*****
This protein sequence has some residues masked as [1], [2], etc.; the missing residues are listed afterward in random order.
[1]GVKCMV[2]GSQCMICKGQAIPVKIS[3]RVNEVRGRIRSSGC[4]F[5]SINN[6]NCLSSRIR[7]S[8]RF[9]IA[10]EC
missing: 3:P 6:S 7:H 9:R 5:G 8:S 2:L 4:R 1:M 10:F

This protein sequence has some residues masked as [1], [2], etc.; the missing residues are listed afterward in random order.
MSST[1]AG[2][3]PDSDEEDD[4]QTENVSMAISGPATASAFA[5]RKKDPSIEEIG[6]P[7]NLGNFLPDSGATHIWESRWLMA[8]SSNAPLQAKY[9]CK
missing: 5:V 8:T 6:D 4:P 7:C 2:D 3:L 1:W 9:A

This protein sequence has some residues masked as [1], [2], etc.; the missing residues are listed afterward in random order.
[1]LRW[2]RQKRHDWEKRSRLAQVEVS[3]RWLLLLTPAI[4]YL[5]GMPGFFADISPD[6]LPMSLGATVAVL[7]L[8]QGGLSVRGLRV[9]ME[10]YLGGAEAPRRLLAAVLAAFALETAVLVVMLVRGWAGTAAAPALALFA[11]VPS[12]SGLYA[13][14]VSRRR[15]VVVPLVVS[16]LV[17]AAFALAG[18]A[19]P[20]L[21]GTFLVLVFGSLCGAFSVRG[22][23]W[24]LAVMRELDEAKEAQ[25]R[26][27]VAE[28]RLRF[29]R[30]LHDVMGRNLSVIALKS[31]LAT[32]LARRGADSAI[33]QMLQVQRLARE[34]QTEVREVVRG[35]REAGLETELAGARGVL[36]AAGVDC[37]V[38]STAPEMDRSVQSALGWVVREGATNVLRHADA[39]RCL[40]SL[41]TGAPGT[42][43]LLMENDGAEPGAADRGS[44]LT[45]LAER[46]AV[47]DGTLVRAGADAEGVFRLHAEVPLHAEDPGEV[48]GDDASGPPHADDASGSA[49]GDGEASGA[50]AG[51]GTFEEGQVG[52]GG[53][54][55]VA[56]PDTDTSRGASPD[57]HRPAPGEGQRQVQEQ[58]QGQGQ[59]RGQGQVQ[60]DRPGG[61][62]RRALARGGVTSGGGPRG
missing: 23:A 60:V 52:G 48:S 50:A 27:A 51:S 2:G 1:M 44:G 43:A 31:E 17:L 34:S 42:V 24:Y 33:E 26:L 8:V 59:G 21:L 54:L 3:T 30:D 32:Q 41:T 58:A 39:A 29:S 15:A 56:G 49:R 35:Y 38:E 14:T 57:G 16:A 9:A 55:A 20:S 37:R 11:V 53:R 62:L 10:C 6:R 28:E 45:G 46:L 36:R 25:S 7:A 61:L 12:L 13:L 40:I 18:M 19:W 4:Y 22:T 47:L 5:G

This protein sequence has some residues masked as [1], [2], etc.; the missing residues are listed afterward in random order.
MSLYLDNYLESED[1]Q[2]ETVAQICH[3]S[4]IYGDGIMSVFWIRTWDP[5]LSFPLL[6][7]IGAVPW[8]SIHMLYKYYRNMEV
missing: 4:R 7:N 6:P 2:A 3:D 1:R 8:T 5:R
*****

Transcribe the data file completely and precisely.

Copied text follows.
This protein sequence has some residues masked as [1], [2], etc.; the missing residues are listed afterward in random order.
[1]GVKCMV[2]GSQCMICKGQAIPVKIS[3]RVNEVRGRIRSSGC[4]F[5]SINN[6]NCLSSRIR[7]S[8]RF[9]IA[10]EC
missing: 3:P 6:S 7:H 9:R 5:G 8:S 2:L 4:R 1:M 10:F

This protein sequence has some residues masked as [1], [2], etc.; the missing residues are listed afterward in random order.
MSST[1]AG[2][3]PDSDEEDD[4]QTENVSMAISGPATASAFA[5]RKKDPSIEEIG[6]P[7]NLGNFLPDSGATHIWESRWLMA[8]SSNAPLQAKY[9]CK
missing: 5:V 8:T 6:D 4:P 7:C 2:D 3:L 1:W 9:A

This protein sequence has some residues masked as [1], [2], etc.; the missing residues are listed afterward in random order.
[1]LRW[2]RQKRHDWEKRSRLAQVEVS[3]RWLLLLTPAI[4]YL[5]GMPGFFADISPD[6]LPMSLGATVAVL[7]L[8]QGGLSVRGLRV[9]ME[10]YLGGAEAPRRLLAAVLAAFALETAVLVVMLVRGWAGTAAAPALALFA[11]VPS[12]SGLYA[13][14]VSRRR[15]VVVPLVVS[16]LV[17]AAFALAG[18]A[19]P[20]L[21]GTFLVLVFGSLCGAFSVRG[22][23]W[24]LAVMRELDEAKEAQ[25]R[26][27]VAE[28]RLRF[29]R[30]LHDVMGRNLSVIALKS[31]LAT[32]LARRGADSAI[33]QMLQVQRLARE[34]QTEVREVVRG[35]REAGLETELAGARGVL[36]AAGVDC[37]V[38]STAPEMDRSVQSALGWVVREGATNVLRHADA[39]RCL[40]SL[41]TGAPGT[42][43]LLMENDGAEPGAADRGS[44]LT[45]LAER[46]AV[47]DGTLVRAGADAEGVFRLHAEVPLHAEDPGEV[48]GDDASGPPHADDASGSA[49]GDGEASGA[50]AG[51]GTFEEGQVG[52]GG[53][54][55]VA[56]PDTDTSRGASPD[57]HRPAPGEGQRQVQEQ[58]QGQGQ[59]RGQGQVQ[60]DRPGG[61][62]RRALARGGVTSGGGPRG
missing: 23:A 60:V 52:G 48:S 50:A 27:A 51:S 2:G 1:M 44:G 43:A 31:E 17:L 34:S 42:V 24:Y 33:E 26:L 8:V 59:G 21:L 54:L 3:T 30:D 32:Q 41:T 58:A 39:A 29:S 15:A 56:G 49:R 35:Y 38:E 14:T 57:G 16:A 9:A 55:A 20:S 37:R 11:V 53:R 62:L 10:C 6:R 28:E 45:G 46:L 36:R 25:S 7:A 61:L 12:L 13:L 40:I 18:M 19:W 4:Y 22:T 47:L 5:G

This protein sequence has some residues masked as [1], [2], etc.; the missing residues are listed afterward in random order.
MSLYLDNYLESED[1]Q[2]ETVAQICH[3]S[4]IYGDGIMSVFWIRTWDP[5]LSFPLL[6][7]IGAVPW[8]SIHMLYKYYRNMEV
missing: 4:R 7:N 6:P 2:A 3:D 1:R 8:T 5:R